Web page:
But wait, let's not throw the baby out with the bathwater! The important aspect of a synchronicity is not its numinosity or ego-inflationary potential, but its apparent meaningfulness and its possible usefulness. I will suggest that meaningfulness can be coming straight out of the unconscious, whether from above or below, within or without. And if that is so then it may be valuable indeed, which is why Jung was so intrigued. If I am an artist, or a creator in any sense of the word, who is interested in exploring unconscious realms of the psyche and beyond, I damn well better listen when a synchronicity thrusts itself into my consciousness! In the visual art world we even have a term for one type of synchronicity - a happy accident. Most artists are quite aware of the necessity to tune one's antennae for happy accidents that open doors to new, unexpected and exciting possibilities.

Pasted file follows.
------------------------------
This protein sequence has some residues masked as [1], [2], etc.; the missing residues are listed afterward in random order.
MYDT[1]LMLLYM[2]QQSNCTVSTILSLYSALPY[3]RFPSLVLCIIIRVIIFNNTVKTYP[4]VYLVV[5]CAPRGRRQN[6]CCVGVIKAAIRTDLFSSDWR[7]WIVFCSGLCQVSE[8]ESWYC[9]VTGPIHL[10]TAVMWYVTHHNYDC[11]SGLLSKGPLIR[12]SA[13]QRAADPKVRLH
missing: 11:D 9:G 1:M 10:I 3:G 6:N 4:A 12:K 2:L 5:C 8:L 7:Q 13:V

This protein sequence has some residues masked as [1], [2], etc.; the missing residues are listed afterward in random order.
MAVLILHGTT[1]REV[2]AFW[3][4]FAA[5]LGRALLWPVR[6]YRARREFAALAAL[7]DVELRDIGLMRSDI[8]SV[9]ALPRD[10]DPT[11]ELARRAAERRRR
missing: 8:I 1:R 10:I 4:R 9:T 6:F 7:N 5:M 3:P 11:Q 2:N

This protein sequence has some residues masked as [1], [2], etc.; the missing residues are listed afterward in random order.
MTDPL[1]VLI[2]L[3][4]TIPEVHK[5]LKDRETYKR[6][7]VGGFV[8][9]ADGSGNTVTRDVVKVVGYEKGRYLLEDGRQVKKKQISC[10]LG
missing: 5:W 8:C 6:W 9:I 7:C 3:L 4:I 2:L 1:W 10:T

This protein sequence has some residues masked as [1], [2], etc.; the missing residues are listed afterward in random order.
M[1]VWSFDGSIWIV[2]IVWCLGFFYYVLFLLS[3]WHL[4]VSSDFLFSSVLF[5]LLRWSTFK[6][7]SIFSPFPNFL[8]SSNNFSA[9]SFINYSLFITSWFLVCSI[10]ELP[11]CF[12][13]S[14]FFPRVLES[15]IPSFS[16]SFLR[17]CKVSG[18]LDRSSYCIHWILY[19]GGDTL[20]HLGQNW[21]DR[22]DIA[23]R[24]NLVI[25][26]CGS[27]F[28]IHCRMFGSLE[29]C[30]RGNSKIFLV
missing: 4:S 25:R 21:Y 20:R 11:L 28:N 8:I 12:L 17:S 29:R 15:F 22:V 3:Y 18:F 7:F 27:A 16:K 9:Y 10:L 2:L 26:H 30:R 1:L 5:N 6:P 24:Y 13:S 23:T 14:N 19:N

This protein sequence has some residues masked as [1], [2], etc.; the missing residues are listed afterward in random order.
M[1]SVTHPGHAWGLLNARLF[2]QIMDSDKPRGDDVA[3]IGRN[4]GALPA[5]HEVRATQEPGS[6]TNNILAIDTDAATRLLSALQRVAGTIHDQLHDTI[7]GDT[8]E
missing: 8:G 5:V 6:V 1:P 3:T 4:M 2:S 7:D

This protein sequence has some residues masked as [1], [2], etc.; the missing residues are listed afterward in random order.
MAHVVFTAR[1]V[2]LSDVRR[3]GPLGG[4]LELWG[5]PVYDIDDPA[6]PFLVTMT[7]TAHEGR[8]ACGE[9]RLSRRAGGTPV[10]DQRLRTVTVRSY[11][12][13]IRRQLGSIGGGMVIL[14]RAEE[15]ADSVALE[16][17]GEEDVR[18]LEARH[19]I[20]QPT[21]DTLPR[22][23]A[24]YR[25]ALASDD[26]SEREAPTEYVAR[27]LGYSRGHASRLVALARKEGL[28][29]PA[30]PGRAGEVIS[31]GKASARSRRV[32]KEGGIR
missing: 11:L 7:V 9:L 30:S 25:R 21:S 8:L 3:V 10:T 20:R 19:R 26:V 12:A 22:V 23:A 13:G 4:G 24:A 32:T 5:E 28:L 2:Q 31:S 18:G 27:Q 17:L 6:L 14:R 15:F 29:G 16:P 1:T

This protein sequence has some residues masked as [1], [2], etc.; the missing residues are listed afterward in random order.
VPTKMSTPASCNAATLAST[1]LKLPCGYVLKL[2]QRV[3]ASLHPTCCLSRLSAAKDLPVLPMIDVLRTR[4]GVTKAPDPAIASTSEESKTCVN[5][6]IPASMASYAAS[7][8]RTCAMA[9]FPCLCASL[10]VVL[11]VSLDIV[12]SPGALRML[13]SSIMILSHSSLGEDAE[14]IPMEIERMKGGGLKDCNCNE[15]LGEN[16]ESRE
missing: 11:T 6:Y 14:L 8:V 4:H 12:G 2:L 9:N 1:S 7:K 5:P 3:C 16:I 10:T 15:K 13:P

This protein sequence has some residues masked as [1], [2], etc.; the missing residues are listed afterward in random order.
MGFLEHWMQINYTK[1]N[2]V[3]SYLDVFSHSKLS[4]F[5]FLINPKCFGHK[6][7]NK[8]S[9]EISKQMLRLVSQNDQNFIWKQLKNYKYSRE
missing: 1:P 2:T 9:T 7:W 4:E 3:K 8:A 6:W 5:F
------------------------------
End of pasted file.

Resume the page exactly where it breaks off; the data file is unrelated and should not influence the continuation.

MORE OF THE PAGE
Of course, if you still resist the term synchronicity, just call it morphic resonance... or dumb luck, if you please.

Back to my I was struggling to emerge from the depths of my existential crisis I found myself looking for guidance in the form of books. Not self-help books, but physics and biology, consciousness research, philosophy. I restarted a meditation practice as a way of training my focus and looking deep within. I restarted my art practice, which had been dormant for almost a year. I was intent on clearing the fog, more single-minded in that regard than I had ever allowed; a vision of suicide as warm and snugly will tend to have that effect on you.